Wednesday, 4 January 2017

Crossing the River Damour, Syria, July 5-6 1941

The first of our Christmas games in Spain :)

Damour, Syria July 5-6th 1941

The River Damour was the last natural defense line south of Beirut, after several months of surprisingly hard fighting (surprising to the Allies), the Vichy forces were finally tiring and the end of the campaign was in sight.

The lead Allies units were elements of the Australian 7th Division under Major General Arthur "Tubby" Allen, the basic plan was to cross the Damour River and seize several key villages and high hills before moving onto the town opening the coast road to Beirut.

Map of the actual battle

Our table

For simplicities sake we started the game at dawn on July 6th with 2 Australian companies already across the Damour and a third in the process of crossing along with some support (a 3" mortar and a Vickers) these hvy weapons too difficult to move at night over such rugged terrain.

25lbrs ready to support the attack

In the two villages El Atiqa & El Boum the Vichy await a mix of local militia/gendarmerie stiffened by Legionnaires and Senegalese.

The first few moves saw the Aussies advance under harassing mortar and `75 fire

Once they reached the track they began to received rifle and MG fire also

A nasty surprise appears out of El Atiqa

Quickly dealt with by a Boys AT rifle

the Aussies push across the track against stiff resistance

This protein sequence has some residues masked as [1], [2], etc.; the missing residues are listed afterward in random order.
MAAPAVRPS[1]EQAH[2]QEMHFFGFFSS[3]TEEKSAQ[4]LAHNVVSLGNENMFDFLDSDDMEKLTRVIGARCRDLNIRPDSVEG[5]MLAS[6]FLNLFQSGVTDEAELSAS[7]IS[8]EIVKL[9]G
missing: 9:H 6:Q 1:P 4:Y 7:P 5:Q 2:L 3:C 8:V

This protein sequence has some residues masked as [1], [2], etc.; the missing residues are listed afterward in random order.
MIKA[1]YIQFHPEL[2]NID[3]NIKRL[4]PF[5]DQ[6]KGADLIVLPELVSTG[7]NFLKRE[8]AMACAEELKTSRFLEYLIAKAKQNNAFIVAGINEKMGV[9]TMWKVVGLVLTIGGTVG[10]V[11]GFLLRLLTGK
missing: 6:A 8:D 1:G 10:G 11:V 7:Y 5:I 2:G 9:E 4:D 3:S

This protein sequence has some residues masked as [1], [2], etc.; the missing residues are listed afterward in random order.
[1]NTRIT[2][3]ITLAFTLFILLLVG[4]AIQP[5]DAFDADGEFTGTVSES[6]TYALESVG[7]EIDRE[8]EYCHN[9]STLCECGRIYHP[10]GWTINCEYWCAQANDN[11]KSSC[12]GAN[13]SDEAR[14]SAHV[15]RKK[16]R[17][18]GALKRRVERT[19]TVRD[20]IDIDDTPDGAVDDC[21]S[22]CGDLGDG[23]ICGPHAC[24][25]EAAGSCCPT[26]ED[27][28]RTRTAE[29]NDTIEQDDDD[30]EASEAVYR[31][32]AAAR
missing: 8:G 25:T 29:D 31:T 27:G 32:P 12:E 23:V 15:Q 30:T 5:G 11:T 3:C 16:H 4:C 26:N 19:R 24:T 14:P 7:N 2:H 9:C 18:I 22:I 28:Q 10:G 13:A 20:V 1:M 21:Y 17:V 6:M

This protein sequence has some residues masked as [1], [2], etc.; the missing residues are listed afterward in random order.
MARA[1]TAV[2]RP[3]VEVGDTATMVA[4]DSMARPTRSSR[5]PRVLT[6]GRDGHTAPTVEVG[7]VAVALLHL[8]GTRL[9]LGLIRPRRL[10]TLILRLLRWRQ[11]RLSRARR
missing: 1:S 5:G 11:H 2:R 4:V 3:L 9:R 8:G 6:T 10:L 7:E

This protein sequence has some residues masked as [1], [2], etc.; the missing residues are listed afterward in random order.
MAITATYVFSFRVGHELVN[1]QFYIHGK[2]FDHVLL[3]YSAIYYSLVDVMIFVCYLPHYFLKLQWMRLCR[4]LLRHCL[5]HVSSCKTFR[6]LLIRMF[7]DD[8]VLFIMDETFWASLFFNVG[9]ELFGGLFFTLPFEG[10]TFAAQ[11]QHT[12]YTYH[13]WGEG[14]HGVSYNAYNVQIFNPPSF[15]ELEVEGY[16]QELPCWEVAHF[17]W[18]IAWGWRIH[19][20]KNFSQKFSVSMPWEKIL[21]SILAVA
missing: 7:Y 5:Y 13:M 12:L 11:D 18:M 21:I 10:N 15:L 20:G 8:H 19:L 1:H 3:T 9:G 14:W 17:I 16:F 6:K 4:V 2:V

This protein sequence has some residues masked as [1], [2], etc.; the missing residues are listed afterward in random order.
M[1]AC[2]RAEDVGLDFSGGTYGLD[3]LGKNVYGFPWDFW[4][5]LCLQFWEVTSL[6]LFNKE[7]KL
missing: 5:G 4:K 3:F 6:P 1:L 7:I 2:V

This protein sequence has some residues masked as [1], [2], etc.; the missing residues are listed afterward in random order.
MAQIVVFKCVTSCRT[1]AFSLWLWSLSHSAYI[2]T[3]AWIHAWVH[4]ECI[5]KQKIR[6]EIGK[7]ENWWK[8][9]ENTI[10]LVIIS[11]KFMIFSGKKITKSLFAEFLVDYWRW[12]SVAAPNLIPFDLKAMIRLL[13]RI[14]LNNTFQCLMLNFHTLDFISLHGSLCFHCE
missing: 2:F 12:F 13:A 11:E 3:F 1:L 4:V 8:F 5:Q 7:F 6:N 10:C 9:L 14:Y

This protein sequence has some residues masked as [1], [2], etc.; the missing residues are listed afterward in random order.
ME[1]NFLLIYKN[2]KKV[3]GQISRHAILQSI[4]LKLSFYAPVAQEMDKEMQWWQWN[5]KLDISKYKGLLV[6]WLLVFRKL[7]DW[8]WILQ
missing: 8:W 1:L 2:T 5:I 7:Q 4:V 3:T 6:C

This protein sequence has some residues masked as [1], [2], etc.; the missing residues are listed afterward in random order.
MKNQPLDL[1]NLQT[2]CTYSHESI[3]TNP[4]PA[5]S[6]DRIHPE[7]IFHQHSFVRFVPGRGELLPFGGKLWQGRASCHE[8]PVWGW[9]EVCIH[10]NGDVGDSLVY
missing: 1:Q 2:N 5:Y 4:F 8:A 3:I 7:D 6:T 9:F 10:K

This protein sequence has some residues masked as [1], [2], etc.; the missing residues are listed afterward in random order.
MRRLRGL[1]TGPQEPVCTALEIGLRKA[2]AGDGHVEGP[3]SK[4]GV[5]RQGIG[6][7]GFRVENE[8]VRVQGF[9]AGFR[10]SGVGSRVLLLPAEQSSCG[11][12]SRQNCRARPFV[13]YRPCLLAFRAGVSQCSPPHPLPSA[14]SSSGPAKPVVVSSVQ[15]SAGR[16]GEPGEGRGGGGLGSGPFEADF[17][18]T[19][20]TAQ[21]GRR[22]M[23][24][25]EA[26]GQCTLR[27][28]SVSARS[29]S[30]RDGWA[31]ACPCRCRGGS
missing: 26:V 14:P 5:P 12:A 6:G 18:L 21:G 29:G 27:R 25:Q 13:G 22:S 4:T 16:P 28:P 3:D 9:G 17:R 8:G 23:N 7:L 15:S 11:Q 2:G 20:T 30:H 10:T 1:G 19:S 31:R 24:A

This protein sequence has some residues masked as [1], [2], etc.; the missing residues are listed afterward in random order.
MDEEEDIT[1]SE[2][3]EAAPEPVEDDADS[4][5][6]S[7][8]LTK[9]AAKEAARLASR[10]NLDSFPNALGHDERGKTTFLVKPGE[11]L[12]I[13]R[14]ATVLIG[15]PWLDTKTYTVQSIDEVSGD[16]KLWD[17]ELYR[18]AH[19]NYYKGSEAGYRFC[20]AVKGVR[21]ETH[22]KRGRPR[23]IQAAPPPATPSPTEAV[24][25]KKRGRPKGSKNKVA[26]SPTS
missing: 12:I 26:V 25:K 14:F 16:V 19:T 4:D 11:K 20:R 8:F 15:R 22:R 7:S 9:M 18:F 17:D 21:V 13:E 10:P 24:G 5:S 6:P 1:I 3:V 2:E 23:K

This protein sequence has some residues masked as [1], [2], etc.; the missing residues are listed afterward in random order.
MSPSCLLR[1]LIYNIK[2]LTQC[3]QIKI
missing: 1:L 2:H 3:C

French `75 battery wiped out

French reserves form up in Damour

The Aussie 6th cavalry waits for the bridge to be fixed

French reserves form a new line north of El Atiqa

6th cavalry crosses the Damour

And engages the french armour

The Aussies seize both villages

Aussies seize point 560

and move to out-flank the new Vichy line

Game-over :)

Obviously we scaled down both sides to make a reasonable game, but it played out pretty much as it did in 1941, the only difference was the French counter-attack which was never committed in the actual battle.


  1. Great looking game, and especially good as the Aussies won :-) I recognise the broken bridge pieces as I have done exactly this for a game as well - great minds think alike!

  2. Cheers Shaun

    Nothing wrong with old Matchbox diorama bases :)

  3. A nice looking set up and game report.

    Good to see the less well known theatres of WW2 getting an outing too.



  4. Thanks Pete

    You know me - I don`t do normal :)

  5. Awesome looking game! What rules do you use? How did you determine the OOB's?

  6. Thanks for the comment :)
    We use a time served version of Charles Grant`s "Battle" rules published in the 1960s (the first proper rules I found way back in the 1970s when I was about 13). The OOBs are based on actual returns and a little research scaled to the rule-set. A platoon is about 10 figs, a company = 3 platoons plus a small HQ. Then a battalion is 3 companies + support. We rarely have more then a battalion on table, but it suits the level of game we play.

  7. Richard,

    Would you mind sharing the OOB's and scenario data so I can shamelessly copy and play the scenario?


  8. Let me have your email and i`ll send something over ;)

  9. Hi Richard,

    I've always been interested in this theatre.

    Jbaumal at yahoo dot com